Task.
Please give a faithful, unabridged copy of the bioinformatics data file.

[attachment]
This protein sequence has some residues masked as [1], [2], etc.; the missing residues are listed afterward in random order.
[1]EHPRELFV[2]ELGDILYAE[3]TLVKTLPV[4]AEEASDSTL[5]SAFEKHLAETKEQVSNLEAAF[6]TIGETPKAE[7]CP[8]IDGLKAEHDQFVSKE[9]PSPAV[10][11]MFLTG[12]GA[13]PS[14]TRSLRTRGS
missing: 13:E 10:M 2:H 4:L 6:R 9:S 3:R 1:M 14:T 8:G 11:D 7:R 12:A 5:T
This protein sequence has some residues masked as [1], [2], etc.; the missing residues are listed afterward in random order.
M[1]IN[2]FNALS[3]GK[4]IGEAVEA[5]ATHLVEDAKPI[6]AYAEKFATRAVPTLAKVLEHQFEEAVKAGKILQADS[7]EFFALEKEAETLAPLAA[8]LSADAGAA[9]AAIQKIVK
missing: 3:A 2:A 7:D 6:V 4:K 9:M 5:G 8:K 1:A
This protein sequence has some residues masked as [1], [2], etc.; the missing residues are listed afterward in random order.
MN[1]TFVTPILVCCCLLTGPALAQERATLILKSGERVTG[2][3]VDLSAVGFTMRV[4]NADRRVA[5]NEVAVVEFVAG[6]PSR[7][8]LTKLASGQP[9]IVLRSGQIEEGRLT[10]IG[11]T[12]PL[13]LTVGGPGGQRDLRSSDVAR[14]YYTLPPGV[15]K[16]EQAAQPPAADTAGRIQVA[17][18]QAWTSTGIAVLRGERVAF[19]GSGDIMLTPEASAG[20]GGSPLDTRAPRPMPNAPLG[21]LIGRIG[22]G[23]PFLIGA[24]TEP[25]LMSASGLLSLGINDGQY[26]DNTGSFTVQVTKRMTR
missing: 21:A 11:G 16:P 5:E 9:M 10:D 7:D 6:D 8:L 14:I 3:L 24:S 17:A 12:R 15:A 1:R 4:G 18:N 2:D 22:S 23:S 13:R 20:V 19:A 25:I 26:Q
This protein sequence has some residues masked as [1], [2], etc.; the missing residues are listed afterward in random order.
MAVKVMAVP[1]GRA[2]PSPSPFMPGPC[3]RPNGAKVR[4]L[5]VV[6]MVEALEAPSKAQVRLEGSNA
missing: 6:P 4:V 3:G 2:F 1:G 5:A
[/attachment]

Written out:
This protein sequence has some residues masked as [1], [2], etc.; the missing residues are listed afterward in random order.
[1]EHPRELFV[2]ELGDILYAE[3]TLVKTLPV[4]AEEASDSTL[5]SAFEKHLAETKEQVSNLEAAF[6]TIGETPKAE[7]CP[8]IDGLKAEHDQFVSKE[9]PSPAV[10][11]MFLTG[12]GA[13]PS[14]TRSLRTRGS
missing: 13:E 10:M 2:H 4:L 6:R 9:S 3:R 1:M 14:T 8:G 11:D 7:R 12:A 5:T
This protein sequence has some residues masked as [1], [2], etc.; the missing residues are listed afterward in random order.
M[1]IN[2]FNALS[3]GK[4]IGEAVEA[5]ATHLVEDAKPI[6]AYAEKFATRAVPTLAKVLEHQFEEAVKAGKILQADS[7]EFFALEKEAETLAPLAA[8]LSADAGAA[9]AAIQKIVK
missing: 3:A 2:A 7:D 6:V 4:K 9:M 5:G 8:K 1:A
This protein sequence has some residues masked as [1], [2], etc.; the missing residues are listed afterward in random order.
MN[1]TFVTPILVCCCLLTGPALAQERATLILKSGERVTG[2][3]VDLSAVGFTMRV[4]NADRRVA[5]NEVAVVEFVAG[6]PSR[7][8]LTKLASGQP[9]IVLRSGQIEEGRLT[10]IG[11]T[12]PL[13]LTVGGPGGQRDLRSSDVAR[14]YYTLPPGV[15]K[16]EQAAQPPAADTAGRIQVA[17][18]QAWTSTGIAVLRGERVAF[19]GSGDIMLTPEASAG[20]GGSPLDTRAPRPMPNAPLG[21]LIGRIG[22]G[23]PFLIGA[24]TEP[25]LMSASGLLSLGINDGQY[26]DNTGSFTVQVTKRMTR
missing: 21:A 11:G 16:P 5:E 9:M 10:D 7:D 6:D 8:L 14:I 3:L 24:S 17:A 12:R 15:A 1:R 4:G 18:N 2:D 22:S 23:S 13:R 20:V 19:A 25:I 26:Q
This protein sequence has some residues masked as [1], [2], etc.; the missing residues are listed afterward in random order.
MAVKVMAVP[1]GRA[2]PSPSPFMPGPC[3]RPNGAKVR[4]L[5]VV[6]MVEALEAPSKAQVRLEGSNA
missing: 6:P 4:V 3:G 2:F 1:G 5:A